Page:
- Tue, August 14 2007
- Filed under: Marketing essentials
Picture (“For a minute there, I lost myself”) by doc18, flickr.
This post is on THE MOST COMMON communications mistake in our sector—saying this deadly phrase to yourself: “If people only knew (fill in the blank with something about your issue), then they would (fill in the blank with what you want people to do).”
Don’t say this to yourself, because it isn’t true.
It is tempting to assume that if people have information, they will act on it. But sadly, information alone does not prompt action.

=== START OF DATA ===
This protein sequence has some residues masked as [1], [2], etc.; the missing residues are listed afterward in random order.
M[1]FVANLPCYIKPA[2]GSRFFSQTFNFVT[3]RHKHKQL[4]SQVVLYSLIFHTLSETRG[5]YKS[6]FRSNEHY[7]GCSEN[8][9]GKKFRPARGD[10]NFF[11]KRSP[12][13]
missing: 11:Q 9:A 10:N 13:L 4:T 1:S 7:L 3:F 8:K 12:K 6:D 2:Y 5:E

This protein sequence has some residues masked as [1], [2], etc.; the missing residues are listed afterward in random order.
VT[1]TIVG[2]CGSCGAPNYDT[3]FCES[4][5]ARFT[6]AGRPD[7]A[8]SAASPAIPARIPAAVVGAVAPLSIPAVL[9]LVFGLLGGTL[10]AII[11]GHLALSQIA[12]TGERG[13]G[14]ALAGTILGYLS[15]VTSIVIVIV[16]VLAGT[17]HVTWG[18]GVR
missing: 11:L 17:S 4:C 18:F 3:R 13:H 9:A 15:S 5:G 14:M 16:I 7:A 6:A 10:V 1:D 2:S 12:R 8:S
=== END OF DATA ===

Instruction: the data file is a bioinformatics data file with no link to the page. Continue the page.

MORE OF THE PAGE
A lack of information is almost never the cause of inaction. People know they are supposed to do all kinds of things - read to their children, change their diets, help others. The problem is, it is usually more difficult to change behaviors than to stick to the status quo. Good causes are forever in conflict with the status quo.
That means we have to do two things, always:
1. Create a reason for action (not just offer information) that is personally more compelling to our audience than the rewards of sticking to the status quo.
2. Make it easier to take action than to do nothing. People will do something if it looks easier than what they’re doing now.
In marketing terms, I’m saying that we can’t just put lots and lots of fine print on the label. We need to improve our offer while lowering the price of acting on the offer.